Texas A&M AgriLife Research scientist Leonard Pike passes at 78
Media contact: Blair Fannin, 979-845-2259, email@example.com
COLLEGE STATION – Dr. Leonard Pike, a Texas A&M AgriLife Research scientist who pioneered the 1015 Supersweet onion and the Aggie maroon Beta Sweet carrot, along with a string of other vegetables that contributed billions to the Texas economy, died Jan. 12. He was 78.
“Dr. Pike’s achievements are distinctive among the Texas vegetable industry and worldwide,” said Dr. Patrick Stover, vice chancellor and dean of agriculture and life sciences at Texas A&M and director of AgriLife Research. “His pioneering work in onions, carrots and a host of other vegetables benefitted not only Texas’ vegetable industry, but are enjoyed by consumers everywhere. We are deeply saddened by his passing, but his legendary mark on vegetable research continues.”
His onion impact reached the White House, which was demonstrated by President George H. W. Bush when asking former Texas A&M System Board of Regent, Wayne Showers, “did you bring the 1015 onion?” Wayne championed needs of Texas producer’s due to the excellent research and outreach activities conducted at the Vegetable and Fruit Improvement Center at Texas A&M University and made sure Pike’s work would be continued by selecting Dr. Bhimu Patil as director.
“He was my mentor, advisor, friend, colleague and guiding force of my career,” Patil said. “His ‘beyond the box thinking’ was unparalleled and inspired all his students to secure better jobs, and indeed several of them are leaders around the globe. I was hired as director in 2005.”
Pike retired from Texas A&M AgriLife in 2006 as a horticulture professor and vegetable breeder. The Arkansas native said at the time of his retirement that vegetable production was not at the top of his list of interests once he got to college.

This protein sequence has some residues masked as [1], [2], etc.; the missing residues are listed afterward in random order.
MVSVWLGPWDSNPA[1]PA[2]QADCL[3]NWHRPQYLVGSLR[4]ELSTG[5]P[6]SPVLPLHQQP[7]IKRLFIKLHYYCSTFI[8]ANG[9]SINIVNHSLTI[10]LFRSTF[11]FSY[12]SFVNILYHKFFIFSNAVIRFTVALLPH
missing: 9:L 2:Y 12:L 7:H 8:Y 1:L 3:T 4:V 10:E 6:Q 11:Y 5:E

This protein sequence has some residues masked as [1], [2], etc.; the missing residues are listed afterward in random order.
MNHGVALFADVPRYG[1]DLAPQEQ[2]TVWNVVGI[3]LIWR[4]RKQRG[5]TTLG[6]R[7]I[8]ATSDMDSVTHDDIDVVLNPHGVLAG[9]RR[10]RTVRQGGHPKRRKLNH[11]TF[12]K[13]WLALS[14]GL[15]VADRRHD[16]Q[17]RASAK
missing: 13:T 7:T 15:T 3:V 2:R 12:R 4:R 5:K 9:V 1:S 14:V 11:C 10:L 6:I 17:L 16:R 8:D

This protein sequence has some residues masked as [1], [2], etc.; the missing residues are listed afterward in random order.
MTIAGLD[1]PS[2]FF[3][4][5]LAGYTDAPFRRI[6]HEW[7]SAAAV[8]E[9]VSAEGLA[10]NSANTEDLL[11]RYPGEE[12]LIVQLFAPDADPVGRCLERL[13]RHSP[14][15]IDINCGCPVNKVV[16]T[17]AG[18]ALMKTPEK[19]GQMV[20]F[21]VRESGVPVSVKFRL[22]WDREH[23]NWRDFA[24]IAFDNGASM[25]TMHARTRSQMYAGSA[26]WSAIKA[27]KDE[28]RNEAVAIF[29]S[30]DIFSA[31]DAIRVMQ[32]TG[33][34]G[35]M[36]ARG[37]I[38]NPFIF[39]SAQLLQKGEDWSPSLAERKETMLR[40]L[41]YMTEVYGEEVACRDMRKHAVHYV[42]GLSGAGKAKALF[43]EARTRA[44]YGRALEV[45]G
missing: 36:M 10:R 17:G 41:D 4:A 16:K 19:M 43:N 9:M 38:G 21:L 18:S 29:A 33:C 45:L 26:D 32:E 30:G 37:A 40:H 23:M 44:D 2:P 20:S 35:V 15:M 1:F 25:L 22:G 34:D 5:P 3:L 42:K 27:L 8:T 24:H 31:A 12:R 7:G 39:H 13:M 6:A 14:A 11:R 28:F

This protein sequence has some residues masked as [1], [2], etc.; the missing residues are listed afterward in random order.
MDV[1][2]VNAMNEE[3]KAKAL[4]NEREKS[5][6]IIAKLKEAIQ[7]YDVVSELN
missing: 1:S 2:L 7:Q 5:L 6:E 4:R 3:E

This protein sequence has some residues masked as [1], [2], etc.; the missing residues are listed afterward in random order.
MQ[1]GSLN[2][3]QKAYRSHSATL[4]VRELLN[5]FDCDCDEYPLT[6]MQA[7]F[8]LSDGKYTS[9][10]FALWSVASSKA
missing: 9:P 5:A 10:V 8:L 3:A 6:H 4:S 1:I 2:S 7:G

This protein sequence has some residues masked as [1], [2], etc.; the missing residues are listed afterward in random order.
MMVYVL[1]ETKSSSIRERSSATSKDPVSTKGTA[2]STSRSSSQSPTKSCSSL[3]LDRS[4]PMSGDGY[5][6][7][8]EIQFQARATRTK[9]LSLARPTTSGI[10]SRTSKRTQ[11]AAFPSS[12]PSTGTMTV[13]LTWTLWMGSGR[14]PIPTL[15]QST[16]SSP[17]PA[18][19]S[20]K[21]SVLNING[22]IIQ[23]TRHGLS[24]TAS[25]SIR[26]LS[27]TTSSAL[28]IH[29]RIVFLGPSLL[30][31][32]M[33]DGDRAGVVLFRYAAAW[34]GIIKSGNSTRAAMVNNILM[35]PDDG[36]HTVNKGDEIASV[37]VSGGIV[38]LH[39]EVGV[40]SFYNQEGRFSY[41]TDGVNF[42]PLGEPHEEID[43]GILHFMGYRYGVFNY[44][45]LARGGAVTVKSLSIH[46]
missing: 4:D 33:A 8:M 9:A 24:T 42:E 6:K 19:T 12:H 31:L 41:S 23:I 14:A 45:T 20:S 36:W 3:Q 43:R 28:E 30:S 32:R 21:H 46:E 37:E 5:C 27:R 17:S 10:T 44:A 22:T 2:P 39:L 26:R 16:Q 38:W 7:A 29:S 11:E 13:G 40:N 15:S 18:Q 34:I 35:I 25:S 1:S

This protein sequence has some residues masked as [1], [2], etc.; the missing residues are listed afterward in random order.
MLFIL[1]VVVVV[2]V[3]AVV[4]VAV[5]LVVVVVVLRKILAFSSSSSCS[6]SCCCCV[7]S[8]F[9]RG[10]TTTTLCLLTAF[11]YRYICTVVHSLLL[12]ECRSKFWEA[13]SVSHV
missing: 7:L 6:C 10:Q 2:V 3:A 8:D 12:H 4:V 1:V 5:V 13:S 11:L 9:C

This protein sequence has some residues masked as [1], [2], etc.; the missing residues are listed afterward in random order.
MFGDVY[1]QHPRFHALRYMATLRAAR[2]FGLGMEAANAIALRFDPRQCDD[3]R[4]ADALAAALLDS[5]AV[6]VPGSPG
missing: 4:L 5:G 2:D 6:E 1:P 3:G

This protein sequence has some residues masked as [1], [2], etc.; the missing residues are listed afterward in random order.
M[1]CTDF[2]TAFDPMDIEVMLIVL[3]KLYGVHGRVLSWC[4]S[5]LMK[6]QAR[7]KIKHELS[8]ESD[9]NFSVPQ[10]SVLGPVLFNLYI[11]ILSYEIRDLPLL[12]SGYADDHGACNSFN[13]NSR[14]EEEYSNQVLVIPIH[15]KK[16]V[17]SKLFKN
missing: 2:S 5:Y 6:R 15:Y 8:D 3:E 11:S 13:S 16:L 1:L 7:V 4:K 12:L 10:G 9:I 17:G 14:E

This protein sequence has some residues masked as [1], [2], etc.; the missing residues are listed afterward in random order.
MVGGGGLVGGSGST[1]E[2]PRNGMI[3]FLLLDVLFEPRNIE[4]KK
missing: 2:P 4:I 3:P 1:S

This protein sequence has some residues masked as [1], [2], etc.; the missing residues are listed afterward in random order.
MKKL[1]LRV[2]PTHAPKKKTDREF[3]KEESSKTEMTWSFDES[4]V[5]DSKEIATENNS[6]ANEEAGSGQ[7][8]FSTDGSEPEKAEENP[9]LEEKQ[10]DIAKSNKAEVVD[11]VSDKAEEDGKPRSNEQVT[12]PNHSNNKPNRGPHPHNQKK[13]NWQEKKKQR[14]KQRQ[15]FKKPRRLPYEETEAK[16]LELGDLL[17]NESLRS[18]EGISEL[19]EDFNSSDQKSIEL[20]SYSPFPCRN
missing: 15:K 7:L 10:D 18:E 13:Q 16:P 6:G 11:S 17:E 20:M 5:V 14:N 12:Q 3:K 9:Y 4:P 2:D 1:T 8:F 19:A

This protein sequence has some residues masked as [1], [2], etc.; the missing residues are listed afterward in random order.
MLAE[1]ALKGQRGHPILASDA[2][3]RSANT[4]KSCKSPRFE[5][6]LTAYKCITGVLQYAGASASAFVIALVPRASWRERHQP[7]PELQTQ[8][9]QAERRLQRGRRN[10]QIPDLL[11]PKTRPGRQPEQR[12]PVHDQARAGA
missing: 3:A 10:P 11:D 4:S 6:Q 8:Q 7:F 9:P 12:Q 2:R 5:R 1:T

“I might have thought I would have chosen animal science,” Pike said in a 2006 interview with AgriLife Today. “My father was the greenskeeper at the Hot Springs Golf and Country Club, and my mother worked full time to keep the house and her garden. I tended to the garden not because I liked it, but because I had to.”
Onion growers in the Rio Grande Valley who were wanting to solve problems with inconsistency and disease came to Pike for expertise. Pike, who had already bred successful cucumber varieties, developed the 1015 onion, which he named after the planting month and date, Oct. 15. It was originally dubbed Texas 1015, but became known simply as the 1015 in producer circles.
The name stuck, and a 1015 onion study from 1983-98 showed a $1.2 billion value to the state’s economy with $360 million going to farmers during the period.
A memorial service is planned at a later date.